Season pass: $1,996 for adults, $499 for college students.
      Day ticket: $88 ($92 Saturdays) for adults, $66 ($69 Saturdays) for kids.
      Specials: The StoweSeven, StoweSix, and StoweFive season passes offer significantly cheaper passes that exclude holiday periods, Saturdays, or weekends altogether. 

      Mad River Glen

      Not too much has changed at the legendary co-op for this year; the single chair is still spinning, the snow’s all natural, snowboarding still isn’t allowed, and if you’re interested in buying a share in MRG’s unique co-op operation, they go for $2,000 a pop.  Stop by Feb. 11 for the 2012 Ski The East Freeride Tour stop at MRG — the Unconventional Terrain Competition — which will give you a chance to compete in a big-mountain comp format on the cliff-strewn Liftline trail.

      Season pass: $963 for adults, $609 for a Saturday-blackout pass, Triple Major College Pass gets MRG, Bolton, and Jay for $299.
      Day tickets:  $66 for adults, $50 for 6-18.
      Specials:  The Mad Card gets you 3 days for $144, and the 30 Day Ticket lets skiers and riders ride for 30 consecutive days from the day of purchase for $332.   Might be good if your new ACL is set to go by March. …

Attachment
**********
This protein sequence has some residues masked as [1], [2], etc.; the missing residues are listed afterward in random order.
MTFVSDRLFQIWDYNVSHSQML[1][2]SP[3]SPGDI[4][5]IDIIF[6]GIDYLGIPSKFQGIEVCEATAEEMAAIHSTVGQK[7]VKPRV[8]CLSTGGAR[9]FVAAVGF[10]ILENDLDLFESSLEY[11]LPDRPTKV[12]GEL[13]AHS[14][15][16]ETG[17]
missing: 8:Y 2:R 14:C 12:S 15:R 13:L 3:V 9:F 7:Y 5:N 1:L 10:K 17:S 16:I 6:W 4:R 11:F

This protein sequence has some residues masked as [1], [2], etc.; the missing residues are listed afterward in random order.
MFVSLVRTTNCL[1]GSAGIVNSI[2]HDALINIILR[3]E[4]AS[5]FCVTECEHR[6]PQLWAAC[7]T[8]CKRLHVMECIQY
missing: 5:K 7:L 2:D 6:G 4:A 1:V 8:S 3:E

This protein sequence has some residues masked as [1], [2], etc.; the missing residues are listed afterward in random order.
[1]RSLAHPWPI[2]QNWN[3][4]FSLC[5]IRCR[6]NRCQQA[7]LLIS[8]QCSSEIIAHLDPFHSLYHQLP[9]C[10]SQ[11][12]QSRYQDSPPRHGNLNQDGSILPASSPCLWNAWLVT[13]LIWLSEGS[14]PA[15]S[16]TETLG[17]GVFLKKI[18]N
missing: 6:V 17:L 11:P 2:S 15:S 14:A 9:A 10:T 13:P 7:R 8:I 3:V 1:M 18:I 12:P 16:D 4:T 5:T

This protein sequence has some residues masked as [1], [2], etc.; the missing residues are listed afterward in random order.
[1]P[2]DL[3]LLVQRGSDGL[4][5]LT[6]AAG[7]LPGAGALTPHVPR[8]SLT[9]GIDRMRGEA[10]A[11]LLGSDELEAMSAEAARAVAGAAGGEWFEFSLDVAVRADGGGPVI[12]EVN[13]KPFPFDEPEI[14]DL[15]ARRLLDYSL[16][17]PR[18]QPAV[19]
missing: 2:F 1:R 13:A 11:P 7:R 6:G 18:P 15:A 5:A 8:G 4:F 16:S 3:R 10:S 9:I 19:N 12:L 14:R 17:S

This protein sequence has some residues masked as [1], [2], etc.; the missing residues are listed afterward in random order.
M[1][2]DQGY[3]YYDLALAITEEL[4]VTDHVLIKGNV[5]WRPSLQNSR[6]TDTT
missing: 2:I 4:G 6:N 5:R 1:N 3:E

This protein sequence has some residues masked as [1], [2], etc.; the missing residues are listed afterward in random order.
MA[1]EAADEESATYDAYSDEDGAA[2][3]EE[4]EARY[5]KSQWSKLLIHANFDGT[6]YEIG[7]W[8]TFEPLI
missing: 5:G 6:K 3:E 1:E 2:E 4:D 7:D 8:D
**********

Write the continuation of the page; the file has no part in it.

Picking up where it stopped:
Bolton Valley

      Not too much news to report from one of Vermont’s more affordable hills, which also has the most extensive night skiing in Vermont and an on-site wind turbine.  While not packing as much vert as bigger hills like Stowe and Jay, Bolton’s down-home operation has some super fun woods and great backcountry for those who come equipped to hike around, or who want to take part in a guided tour of Bolton’s unmarked stashes that are stuffed with about 310 inches of snow annually.

      Season pass: $599 for adults, $429 for Triple Major College Pass for Bolton, Jay, and MRG.
      Day tickets: $55 for adults, $44 for youth, seniors and college students.
      Specials: $199 Powder Pass gets you four days plus one free before Christmas.

      Magic Mountain